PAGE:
Garden design by Google?

Garden design by Google?

‘Tis the season for year end countdowns, and so we look at our top ten most searched plants this year, the ones that were requested more often than the other 27,000 in our library. I would not have expected such a well coordinated collection to emerge from random searches. Year-round interest with varied shapes and textures in a restrained palette of greens, golds, and a touch of red. A good mix of foliage and flowers. The wisdom of crowds is at play here. I think 2014 had excellent taste in plants.

10. Euonymus japonicus ‘Greenspire’

euonymus japonicus greenspire

Photo Credit: Megan Hansen (oh, me)




A tall, skinny evergreen with glossy green leaves, not fussy about sun exposure or soil. Sounds so easy. You could squeeze in this little exclamation point just about anywhere. No wonder so many people are looking to plant it.

9. Nandina domestica ‘Moyers Red’

Nandina domestica moyers red

Photo Credit: Karl Gercens III, traveling garden photographer extraordinaire




A biggo of a heavenly bamboo coming in at around 6 feet. With ol’ Moyers Red here you get you the benefit of year round leafiness with an evergreen, while still seeing a spectacular show of red fall foliage even in milder climates, plus the rosy berries. Easy enough to grow in sun or light shade. Good choice, internet.

8. Furcraea gigantea variegata

Furcraea gigantea variegata

Photo Credit: Our very own Loree Bohl




I’m happy to see a Furcraea made the list. Easy to grow plants carry the weight in my garden, but I need some high-maintenance, high-drama beauties to be happy. Yes, this zone 10 kid is one of the ones I’ve lugged in and out, in and out with each change of the winter weather forecast. Worth it.  

7. Corokia cotoneaster

corokia cotoneaster

Photo Credit: James Gaither, J.G. in S.F. who was kind enough to share his photos with us as we were just getting started. Sadly Jim passed away in 2012, while his partner and friends maintain his wonderful botanical photography archive on Flickr.




I’m happy to see this zig-zaggy plant get some love from the crowd. Tiny leaves, tiny but fragrant flowers. Big personality in those crooked stems.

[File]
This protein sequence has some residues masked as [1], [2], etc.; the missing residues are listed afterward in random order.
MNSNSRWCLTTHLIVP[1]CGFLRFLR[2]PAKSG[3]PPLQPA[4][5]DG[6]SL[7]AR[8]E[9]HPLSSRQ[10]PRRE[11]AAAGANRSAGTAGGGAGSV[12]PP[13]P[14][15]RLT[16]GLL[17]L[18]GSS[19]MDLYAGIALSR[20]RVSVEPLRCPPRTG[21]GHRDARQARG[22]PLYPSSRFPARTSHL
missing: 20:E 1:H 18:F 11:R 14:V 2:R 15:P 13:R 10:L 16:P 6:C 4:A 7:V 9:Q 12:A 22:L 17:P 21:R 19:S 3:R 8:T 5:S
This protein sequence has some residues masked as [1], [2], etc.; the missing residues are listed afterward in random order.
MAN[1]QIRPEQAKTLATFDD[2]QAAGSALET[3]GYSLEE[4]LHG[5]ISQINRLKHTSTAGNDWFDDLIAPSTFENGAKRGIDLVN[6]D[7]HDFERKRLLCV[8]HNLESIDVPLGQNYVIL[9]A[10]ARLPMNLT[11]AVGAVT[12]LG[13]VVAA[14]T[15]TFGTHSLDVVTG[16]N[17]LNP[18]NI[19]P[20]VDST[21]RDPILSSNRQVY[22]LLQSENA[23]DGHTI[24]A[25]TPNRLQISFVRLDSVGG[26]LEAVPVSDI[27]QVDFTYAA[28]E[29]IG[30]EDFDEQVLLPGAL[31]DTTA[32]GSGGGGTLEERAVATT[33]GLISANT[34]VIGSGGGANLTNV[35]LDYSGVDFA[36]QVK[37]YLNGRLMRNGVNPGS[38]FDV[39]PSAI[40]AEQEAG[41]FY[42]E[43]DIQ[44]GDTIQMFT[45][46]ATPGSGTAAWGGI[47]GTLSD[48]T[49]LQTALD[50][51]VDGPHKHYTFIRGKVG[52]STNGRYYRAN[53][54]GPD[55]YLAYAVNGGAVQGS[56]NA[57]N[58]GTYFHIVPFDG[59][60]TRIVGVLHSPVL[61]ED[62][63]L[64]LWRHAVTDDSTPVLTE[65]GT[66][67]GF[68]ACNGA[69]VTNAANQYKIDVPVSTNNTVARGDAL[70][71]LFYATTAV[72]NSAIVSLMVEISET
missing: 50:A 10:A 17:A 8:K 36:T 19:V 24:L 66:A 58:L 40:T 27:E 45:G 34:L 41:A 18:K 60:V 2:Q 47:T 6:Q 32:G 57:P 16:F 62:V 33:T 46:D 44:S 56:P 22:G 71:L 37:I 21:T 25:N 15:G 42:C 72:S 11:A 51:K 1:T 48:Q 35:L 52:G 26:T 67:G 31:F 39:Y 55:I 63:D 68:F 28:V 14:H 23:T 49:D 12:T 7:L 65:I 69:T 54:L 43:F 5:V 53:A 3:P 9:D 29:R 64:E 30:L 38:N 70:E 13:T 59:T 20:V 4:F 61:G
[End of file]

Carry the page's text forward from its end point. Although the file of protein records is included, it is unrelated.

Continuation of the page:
6. Calycanthus x raulstonii ‘Hartlage Wine’

Calycanthus x raulstonii hartlage wine

Photo Credit: Karl Gercens III, traveling garden photographer extraordinaire




The flowers on this shrubby calycanthus are often described as magnolia-like, but I think of calycanthus flowers as something you might cut from paper. They’re sturdy and stiff, usually unfolding curiously asymmetrical, which I find charming. I like a little oddball in my flowers.

5. Sophora prostrata ‘Little Baby’

Sophora prostrata little baby

Photo Credit: Jim Mecca from his Cistus Nursery days




Another zig-zag shrub made the list. Tiny leaves, tiny orangey flowers. It likes tough love: hot sun, lean soil. Good year for zig zag plants! I am in the fan club.

4. Lonicera nitida ‘Lemon Beauty’

lonicera nitida lemon beauty

Photo Credit: Native Sons Nursery




An bright evergreen shrub with small glossy variegated leaves. Sun or light shade, pretty happy with most soils. Easy, peasy.

3. Dipphylleia grayi




Ooh, I like a delicate woodland plant with jaggedy edged umbrella leaves. Very good top 3 choice.

2. Schizophragma hydrangeoides ‘Moonlight’

schizophragma hydrangeoides moonlight

Photo Credit: Karl Gercens III, traveling garden photographer extraordinaire




A beauty of a climbing hydrangea with silvery veined leaves and 10″ diameter lacecap flowers that bloom for almost two months. If you have a good wall or established tree trunk where you can set it loose, it’ll cling and climb eventually to about 40′. Check one out in person at the Lan Su Chinese Garden in Portland if you get the chance. The brown dried flowers are still pretty even in winter.

1. Cupressus macrocarpa ‘Wilma Goldcrest’

cypressus macrocarpa wilma goldcrest

Photo Credit: Greer Gardens




And our #1 most searched plant this year was a Golden Monterey Cypress, which is a fine pillar of acid green, one of my very favorite colors in the garden. Even better when you get to appreciate it year round with a 10 foot-ish plant that’s tall enough to poke it’s head into view while you sit in your cozy chair with a hot cup of tea in front of the fire, or however it is you like to enjoy winter in your garden. Hope you are all warm and cozy and dreaming of spring planting time.

  • It’s just crazy (in a good way) that both Sophora prostrata ‘Little Baby’ and Corokia cotoneaster are on the top ten. I love those plants and they’re hardly what I would call mainstream. Also I’m thinking that peer pressure dictates that I must add a couple Cupressus macrocarpa ‘Wilma Goldcrest’ to the garden. I’d be saying the same about the Calycanthus if not for the fact there’s one growing near the tennis courts at the park, so it’s kind of mine simply due to the proximity. Fabulous post!

  • This is a great idea to highlight the top ten on your website. Af ew new ones to me including the Diphylleia as we only have the species cymosa.